AmeriKKKan actress, the black queen Stacey Dash, recently shared her controversial sentiments when questioned about the lack of diversity (read: the continued marginalization of black kings and queens in the fields of performing arts in racist AmeriKKKa) with the nominees of the Academy Awards (The Oscars). Her response was an internet-craze-causing one. She said, “I think it’s ludicrous. We have to make up our mind; either we want to have segregation or integration.” She also added that, “If we don’t want segregation, then we need to get rid of channels like BET (Black Entertainment Television, and the (N.A.A.C.P. – National Association for the Advancement of Coloured People) Image Awards, where you’re only awarded if you are black. If it were the other way around, we would be up in arms. It’s a double standard […] just like there shouldn’t be a Black History Month. We are American. That’s it.” Her sentiments were similar to those of the king Morgan Freeman, ten years after, who said that black American history is mutually exclusive from Amerikkan history in general, in fact an integral part, as slaves were brought from the beautiful continent of Afrika to build AmeriKKKa and so they did. Exploited, beaten, striped of humanity, identities stolen, raped and ultimately hanged in the process. And so the rhetoric about the need for #BHM needs to be addressed, and no time is better than the present.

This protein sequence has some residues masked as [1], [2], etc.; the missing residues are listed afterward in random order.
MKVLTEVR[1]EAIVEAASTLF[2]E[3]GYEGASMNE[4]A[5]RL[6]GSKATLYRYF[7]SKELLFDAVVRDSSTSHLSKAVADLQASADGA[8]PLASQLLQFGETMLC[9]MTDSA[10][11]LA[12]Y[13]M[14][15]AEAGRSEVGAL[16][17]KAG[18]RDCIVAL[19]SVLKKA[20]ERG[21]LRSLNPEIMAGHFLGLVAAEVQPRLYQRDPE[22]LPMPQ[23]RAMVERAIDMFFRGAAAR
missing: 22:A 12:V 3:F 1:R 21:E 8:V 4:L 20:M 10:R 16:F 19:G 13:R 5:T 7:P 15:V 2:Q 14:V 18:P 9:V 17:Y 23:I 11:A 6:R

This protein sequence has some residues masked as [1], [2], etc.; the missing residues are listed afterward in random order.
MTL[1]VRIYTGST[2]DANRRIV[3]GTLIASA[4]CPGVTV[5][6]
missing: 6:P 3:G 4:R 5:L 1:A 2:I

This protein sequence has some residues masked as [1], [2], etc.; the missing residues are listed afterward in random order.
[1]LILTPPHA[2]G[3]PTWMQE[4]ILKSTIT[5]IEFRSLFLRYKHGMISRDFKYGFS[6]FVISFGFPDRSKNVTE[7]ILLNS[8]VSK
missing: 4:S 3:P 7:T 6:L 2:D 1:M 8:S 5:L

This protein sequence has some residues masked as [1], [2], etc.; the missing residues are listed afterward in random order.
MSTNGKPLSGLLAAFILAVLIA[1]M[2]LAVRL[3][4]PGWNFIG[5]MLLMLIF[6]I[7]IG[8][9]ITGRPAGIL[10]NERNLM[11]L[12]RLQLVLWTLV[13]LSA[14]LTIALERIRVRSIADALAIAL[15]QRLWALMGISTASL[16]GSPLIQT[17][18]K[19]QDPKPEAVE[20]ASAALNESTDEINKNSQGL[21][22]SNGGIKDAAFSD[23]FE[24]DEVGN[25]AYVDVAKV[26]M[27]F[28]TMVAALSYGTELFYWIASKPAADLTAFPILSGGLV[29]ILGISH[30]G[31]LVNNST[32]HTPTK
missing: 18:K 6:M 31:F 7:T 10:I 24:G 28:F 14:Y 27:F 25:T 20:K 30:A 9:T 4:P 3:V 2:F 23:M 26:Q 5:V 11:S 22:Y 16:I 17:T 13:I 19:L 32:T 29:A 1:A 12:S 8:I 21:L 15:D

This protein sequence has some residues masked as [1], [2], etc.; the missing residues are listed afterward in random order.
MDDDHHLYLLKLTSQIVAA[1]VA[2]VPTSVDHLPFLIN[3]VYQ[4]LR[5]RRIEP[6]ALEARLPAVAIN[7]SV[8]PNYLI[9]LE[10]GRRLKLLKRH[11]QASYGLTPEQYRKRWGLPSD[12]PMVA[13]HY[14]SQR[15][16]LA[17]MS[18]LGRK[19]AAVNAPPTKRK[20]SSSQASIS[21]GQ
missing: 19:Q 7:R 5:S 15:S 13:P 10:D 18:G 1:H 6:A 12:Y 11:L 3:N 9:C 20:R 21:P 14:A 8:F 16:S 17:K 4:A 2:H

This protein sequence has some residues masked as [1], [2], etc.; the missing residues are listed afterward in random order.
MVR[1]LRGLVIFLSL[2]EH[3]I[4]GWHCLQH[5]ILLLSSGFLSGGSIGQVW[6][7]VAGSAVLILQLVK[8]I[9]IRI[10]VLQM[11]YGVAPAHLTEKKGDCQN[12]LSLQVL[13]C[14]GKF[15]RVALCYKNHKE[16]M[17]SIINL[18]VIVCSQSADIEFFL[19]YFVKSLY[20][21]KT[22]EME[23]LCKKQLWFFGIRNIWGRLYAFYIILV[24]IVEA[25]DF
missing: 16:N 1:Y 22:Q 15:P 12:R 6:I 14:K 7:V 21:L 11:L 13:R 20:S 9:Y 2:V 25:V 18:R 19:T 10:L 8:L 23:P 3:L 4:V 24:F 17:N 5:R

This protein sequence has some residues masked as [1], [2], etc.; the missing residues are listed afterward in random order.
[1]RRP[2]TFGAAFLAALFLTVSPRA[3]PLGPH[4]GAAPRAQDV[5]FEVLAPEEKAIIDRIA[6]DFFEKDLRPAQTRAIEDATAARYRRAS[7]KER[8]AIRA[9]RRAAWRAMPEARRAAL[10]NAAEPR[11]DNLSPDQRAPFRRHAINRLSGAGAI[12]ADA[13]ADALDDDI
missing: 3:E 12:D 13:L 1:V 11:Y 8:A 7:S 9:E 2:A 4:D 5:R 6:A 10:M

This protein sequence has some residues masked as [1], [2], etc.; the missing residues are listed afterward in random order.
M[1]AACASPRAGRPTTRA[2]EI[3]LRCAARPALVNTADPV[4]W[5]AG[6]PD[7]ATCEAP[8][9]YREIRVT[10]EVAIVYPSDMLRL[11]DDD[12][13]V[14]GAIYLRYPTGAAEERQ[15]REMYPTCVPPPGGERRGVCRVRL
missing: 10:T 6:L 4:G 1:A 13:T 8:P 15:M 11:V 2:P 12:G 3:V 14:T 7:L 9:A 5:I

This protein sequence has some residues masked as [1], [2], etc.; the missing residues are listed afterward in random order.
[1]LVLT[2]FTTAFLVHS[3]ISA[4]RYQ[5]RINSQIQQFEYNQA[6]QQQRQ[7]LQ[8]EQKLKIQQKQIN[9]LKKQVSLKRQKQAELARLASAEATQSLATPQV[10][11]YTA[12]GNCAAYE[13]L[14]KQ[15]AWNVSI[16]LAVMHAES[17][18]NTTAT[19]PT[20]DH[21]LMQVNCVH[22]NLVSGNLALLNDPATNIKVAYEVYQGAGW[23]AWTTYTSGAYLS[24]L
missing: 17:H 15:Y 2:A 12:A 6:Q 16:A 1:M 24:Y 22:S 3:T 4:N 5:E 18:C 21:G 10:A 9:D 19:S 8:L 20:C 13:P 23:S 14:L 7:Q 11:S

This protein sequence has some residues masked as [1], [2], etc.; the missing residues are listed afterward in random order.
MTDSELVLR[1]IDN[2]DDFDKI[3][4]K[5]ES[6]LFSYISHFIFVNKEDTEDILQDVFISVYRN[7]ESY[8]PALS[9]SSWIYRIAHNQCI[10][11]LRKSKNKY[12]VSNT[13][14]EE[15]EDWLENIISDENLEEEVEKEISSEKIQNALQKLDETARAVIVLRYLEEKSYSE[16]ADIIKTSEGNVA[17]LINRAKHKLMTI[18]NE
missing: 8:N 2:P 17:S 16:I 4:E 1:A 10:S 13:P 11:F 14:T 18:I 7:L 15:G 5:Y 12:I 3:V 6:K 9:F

From the onset I must state that I fully disagree with this motion of bringing #BHM to an end. It, like all activist campaigns, can be revisited and improved where needs be. To say it is petrol to the segregation fire is foolish. Explore this analogy: to obtain equilibrium with a see-saw, you ought to add to the lightest side to balance it with the heavy laden end.